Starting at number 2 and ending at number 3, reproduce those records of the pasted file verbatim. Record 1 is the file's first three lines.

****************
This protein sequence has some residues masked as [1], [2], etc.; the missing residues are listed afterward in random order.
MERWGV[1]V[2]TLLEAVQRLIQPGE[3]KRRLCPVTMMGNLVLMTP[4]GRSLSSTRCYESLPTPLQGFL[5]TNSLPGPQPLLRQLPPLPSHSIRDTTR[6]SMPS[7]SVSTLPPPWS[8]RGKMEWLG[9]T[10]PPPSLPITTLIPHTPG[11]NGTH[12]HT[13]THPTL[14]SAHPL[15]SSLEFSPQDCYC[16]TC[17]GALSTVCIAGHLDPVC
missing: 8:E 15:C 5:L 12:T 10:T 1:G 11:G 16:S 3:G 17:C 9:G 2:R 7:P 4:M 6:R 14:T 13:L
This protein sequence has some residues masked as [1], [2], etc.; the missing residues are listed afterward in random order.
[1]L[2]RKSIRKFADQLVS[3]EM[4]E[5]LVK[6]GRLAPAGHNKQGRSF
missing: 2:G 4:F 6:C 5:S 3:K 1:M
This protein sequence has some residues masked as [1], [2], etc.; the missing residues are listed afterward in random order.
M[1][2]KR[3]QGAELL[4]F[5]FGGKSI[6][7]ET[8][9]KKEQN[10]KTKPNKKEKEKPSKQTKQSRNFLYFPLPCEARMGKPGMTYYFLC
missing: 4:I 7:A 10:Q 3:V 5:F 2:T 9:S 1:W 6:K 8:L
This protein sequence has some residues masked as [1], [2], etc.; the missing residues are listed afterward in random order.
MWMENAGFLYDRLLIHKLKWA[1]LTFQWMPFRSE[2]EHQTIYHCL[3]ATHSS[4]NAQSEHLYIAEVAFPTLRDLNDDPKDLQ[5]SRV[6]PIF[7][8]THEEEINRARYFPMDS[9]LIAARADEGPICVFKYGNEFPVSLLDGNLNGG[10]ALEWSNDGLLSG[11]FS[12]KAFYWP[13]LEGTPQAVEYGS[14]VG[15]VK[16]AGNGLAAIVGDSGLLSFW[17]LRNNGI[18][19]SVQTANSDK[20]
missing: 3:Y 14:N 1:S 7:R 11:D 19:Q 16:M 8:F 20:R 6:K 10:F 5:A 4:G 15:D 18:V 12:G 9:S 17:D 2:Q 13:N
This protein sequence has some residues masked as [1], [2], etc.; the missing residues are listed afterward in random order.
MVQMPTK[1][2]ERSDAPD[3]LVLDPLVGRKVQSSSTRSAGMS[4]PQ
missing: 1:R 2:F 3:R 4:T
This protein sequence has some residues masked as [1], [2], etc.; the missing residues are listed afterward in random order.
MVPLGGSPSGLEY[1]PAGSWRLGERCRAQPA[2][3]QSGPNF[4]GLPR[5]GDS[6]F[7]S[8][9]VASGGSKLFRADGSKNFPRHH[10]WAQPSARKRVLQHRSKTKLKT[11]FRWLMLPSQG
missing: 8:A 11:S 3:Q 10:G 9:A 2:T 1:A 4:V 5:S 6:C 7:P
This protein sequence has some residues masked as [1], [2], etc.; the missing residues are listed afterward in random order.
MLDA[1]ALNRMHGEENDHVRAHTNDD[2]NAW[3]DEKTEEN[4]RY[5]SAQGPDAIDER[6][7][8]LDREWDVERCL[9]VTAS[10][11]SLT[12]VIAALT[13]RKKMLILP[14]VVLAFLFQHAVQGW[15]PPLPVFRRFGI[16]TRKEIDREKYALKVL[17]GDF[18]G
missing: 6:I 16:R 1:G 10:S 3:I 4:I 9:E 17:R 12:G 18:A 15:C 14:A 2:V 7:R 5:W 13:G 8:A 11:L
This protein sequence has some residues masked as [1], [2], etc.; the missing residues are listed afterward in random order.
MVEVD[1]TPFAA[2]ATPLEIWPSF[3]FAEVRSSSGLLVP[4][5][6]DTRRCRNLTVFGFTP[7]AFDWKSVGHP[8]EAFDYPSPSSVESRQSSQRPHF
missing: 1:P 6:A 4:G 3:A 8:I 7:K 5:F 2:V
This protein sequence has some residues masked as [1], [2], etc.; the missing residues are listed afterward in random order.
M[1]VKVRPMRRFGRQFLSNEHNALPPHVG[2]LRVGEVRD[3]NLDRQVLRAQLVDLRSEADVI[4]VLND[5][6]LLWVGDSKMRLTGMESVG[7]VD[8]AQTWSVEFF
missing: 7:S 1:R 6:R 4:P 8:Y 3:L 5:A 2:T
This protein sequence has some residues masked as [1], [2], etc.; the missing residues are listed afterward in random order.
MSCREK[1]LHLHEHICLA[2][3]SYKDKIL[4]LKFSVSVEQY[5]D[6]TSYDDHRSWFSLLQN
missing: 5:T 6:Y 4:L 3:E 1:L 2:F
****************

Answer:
This protein sequence has some residues masked as [1], [2], etc.; the missing residues are listed afterward in random order.
[1]L[2]RKSIRKFADQLVS[3]EM[4]E[5]LVK[6]GRLAPAGHNKQGRSF
missing: 2:G 4:F 6:C 5:S 3:K 1:M
This protein sequence has some residues masked as [1], [2], etc.; the missing residues are listed afterward in random order.
M[1][2]KR[3]QGAELL[4]F[5]FGGKSI[6][7]ET[8][9]KKEQN[10]KTKPNKKEKEKPSKQTKQSRNFLYFPLPCEARMGKPGMTYYFLC
missing: 4:I 7:A 10:Q 3:V 5:F 2:T 9:S 1:W 6:K 8:L